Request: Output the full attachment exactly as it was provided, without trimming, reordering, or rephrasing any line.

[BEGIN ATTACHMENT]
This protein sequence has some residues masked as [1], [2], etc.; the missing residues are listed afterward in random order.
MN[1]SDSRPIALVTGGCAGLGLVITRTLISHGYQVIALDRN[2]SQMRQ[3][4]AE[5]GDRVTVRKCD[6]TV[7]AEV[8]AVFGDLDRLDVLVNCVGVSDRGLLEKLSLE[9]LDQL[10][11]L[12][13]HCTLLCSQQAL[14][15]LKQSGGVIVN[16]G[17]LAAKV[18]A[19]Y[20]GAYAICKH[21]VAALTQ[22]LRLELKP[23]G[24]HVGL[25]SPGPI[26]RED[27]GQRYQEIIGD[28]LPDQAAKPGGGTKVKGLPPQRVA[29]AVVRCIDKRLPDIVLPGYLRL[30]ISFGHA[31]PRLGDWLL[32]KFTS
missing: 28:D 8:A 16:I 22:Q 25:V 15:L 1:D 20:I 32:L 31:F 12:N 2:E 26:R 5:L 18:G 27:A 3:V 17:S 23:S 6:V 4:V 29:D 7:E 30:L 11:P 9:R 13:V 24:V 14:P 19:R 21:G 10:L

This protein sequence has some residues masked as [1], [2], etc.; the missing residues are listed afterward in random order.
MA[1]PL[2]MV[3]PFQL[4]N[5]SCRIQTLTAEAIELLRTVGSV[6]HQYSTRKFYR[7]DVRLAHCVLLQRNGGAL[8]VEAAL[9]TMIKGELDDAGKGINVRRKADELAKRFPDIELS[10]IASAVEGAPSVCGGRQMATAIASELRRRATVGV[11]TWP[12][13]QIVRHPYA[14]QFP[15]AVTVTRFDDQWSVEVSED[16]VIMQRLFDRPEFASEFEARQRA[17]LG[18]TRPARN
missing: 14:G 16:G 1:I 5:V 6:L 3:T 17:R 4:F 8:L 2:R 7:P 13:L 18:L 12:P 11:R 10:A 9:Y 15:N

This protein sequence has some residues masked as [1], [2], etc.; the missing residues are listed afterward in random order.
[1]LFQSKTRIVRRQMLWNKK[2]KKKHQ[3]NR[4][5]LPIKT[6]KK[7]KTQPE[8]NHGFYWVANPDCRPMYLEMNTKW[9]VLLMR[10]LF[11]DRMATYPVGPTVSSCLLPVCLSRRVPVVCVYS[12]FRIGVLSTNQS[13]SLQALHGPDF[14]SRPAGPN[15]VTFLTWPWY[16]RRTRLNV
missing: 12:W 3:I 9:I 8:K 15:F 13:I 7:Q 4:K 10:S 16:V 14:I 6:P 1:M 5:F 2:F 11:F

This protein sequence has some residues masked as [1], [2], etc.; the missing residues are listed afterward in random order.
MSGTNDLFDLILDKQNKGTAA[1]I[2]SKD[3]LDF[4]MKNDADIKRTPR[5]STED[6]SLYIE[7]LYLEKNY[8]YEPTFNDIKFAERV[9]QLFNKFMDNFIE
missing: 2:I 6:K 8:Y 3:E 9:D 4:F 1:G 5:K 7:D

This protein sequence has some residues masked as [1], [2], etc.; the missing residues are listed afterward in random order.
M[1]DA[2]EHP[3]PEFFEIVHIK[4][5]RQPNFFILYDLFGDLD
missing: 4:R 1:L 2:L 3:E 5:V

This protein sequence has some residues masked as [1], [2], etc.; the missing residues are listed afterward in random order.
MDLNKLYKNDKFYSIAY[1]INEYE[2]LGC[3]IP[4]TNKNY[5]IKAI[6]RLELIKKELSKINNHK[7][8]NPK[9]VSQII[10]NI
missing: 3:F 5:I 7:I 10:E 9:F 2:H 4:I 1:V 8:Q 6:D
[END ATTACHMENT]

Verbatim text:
This protein sequence has some residues masked as [1], [2], etc.; the missing residues are listed afterward in random order.
MN[1]SDSRPIALVTGGCAGLGLVITRTLISHGYQVIALDRN[2]SQMRQ[3][4]AE[5]GDRVTVRKCD[6]TV[7]AEV[8]AVFGDLDRLDVLVNCVGVSDRGLLEKLSLE[9]LDQL[10][11]L[12][13]HCTLLCSQQAL[14][15]LKQSGGVIVN[16]G[17]LAAKV[18]A[19]Y[20]GAYAICKH[21]VAALTQ[22]LRLELKP[23]G[24]HVGL[25]SPGPI[26]RED[27]GQRYQEIIGD[28]LPDQAAKPGGGTKVKGLPPQRVA[29]AVVRCIDKRLPDIVLPGYLRL[30]ISFGHA[31]PRLGDWLL[32]KFTS
missing: 28:D 8:A 16:I 22:Q 25:V 15:L 1:D 20:I 32:L 31:F 12:N 2:E 26:R 5:L 18:G 27:A 3:V 17:S 23:S 6:V 4:V 29:D 7:E 30:L 11:P 9:R 13:V 24:V 14:P 19:R 21:G 10:L

This protein sequence has some residues masked as [1], [2], etc.; the missing residues are listed afterward in random order.
MA[1]PL[2]MV[3]PFQL[4]N[5]SCRIQTLTAEAIELLRTVGSV[6]HQYSTRKFYR[7]DVRLAHCVLLQRNGGAL[8]VEAAL[9]TMIKGELDDAGKGINVRRKADELAKRFPDIELS[10]IASAVEGAPSVCGGRQMATAIASELRRRATVGV[11]TWP[12][13]QIVRHPYA[14]QFP[15]AVTVTRFDDQWSVEVSED[16]VIMQRLFDRPEFASEFEARQRA[17]LG[18]TRPARN
missing: 14:G 16:G 1:I 5:V 6:L 3:T 17:R 4:F 8:L 2:R 7:P 13:L 18:L 12:P 11:R 10:A 9:Y 15:N

This protein sequence has some residues masked as [1], [2], etc.; the missing residues are listed afterward in random order.
[1]LFQSKTRIVRRQMLWNKK[2]KKKHQ[3]NR[4][5]LPIKT[6]KK[7]KTQPE[8]NHGFYWVANPDCRPMYLEMNTKW[9]VLLMR[10]LF[11]DRMATYPVGPTVSSCLLPVCLSRRVPVVCVYS[12]FRIGVLSTNQS[13]SLQALHGPDF[14]SRPAGPN[15]VTFLTWPWY[16]RRTRLNV
missing: 12:W 3:I 9:I 8:K 15:F 13:I 7:Q 4:K 10:S 16:V 14:I 6:P 1:M 5:F 2:F 11:F

This protein sequence has some residues masked as [1], [2], etc.; the missing residues are listed afterward in random order.
MSGTNDLFDLILDKQNKGTAA[1]I[2]SKD[3]LDF[4]MKNDADIKRTPR[5]STED[6]SLYIE[7]LYLEKNY[8]YEPTFNDIKFAERV[9]QLFNKFMDNFIE
missing: 2:I 6:K 8:Y 3:E 9:D 4:F 1:G 5:K 7:D

This protein sequence has some residues masked as [1], [2], etc.; the missing residues are listed afterward in random order.
M[1]DA[2]EHP[3]PEFFEIVHIK[4][5]RQPNFFILYDLFGDLD
missing: 4:R 1:L 2:L 3:E 5:V

This protein sequence has some residues masked as [1], [2], etc.; the missing residues are listed afterward in random order.
MDLNKLYKNDKFYSIAY[1]INEYE[2]LGC[3]IP[4]TNKNY[5]IKAI[6]RLELIKKELSKINNHK[7][8]NPK[9]VSQII[10]NI
missing: 3:F 5:I 7:I 10:E 9:F 2:H 4:I 1:V 8:Q 6:D